WHO’s prescriptions for a healthy and green recovery from COVID-19: The pandemic is a reminder of the intimate and delicate relationship between people and planet.
“The pandemic is a reminder of the intimate and delicate relationship between people and planet. Any efforts to make our world safer are doomed to fail unless they address the critical interface between people and pathogens, and the existential threat of climate change, that is making our Earth less habitable.”
WHO Director-General Dr Tedros Adhanom Ghebreyesus. Address to the 73rd World Health Assembly. May 18th 2020.
What We have Learned from COVID-19
COVID-19 is the greatest global shock in decades. Hundreds of thousands of lives have been lost, and the world’s economy likely faces the worst recession since the 1930s. The resulting loss of employment and income will cause further damage to livelihoods, health, and sustainable development.
- We cannot go back to the way we did things before.
- Increasing numbers of infectious diseases, including HIV/AIDS, SARS and Ebola, have made the jump from wildlife to humans.
- All available evidence suggests that COVID-19 has followed the same route.
- As infections spread, a lack of universal health coverage has left billions of people without reliable and affordable access to medical treatment.
Why We Need Green Recovery From COVID 19
Attempting to save money by neglecting environmental protection, emergency preparedness, health systems, and social safety nets, has proven to be a false economy.
The world cannot afford repeated disasters on the scale of COVID-19, whether they are triggered by the next pandemic, or from mounting environmental damage and climate change. Going back to “normal” is not good enough.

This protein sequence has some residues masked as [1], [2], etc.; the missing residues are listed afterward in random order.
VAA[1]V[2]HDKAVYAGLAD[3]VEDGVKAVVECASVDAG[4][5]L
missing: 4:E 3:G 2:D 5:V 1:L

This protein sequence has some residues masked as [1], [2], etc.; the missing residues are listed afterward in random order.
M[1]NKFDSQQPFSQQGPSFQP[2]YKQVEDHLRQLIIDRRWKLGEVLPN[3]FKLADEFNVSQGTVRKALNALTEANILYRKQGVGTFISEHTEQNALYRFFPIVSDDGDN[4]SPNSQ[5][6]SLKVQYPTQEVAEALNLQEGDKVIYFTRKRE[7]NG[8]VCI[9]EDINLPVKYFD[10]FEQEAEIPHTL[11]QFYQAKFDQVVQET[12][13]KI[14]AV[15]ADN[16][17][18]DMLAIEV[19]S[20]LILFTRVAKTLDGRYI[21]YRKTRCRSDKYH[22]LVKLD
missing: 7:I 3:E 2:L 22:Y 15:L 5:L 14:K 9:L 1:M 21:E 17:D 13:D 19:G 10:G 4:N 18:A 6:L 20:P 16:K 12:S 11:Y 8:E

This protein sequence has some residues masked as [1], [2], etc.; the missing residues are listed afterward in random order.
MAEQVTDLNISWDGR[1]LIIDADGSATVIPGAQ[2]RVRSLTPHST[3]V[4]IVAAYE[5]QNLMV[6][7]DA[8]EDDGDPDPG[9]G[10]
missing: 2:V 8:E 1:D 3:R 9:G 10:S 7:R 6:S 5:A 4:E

Possible Bright Future
- The “lockdown” measures have slowed economic activity, and disrupted lives – but have also given some glimpses of a possible brighter future.
- In some places, pollution levels have dropped to such an extent that people have breathed clean air, or have seen blue skies and clear waters
National governments are now committing trillions of dollar. But the allocation of these investments, and the policy decisions that will guide both short- and long-term recovery, have the potential to shape the way we live our lives, work and consume for years to come.
Nowhere is this more important than in their effects on environmental degradation and pollution, and particularly on the greenhouse gas emissions that are driving global warming and the climate crisis.
Prescriptions for a Healthy, Green Recovery
- Protect and preserve the source of human health: Nature
- Invest in essential services, from water and sanitation to clean energy in healthcare facilities
- Ensure a quick healthy energy transition
- Promote healthy, sustainable food systems
- Build healthy, liveable cities
- Stop using taxpayers money to fund pollution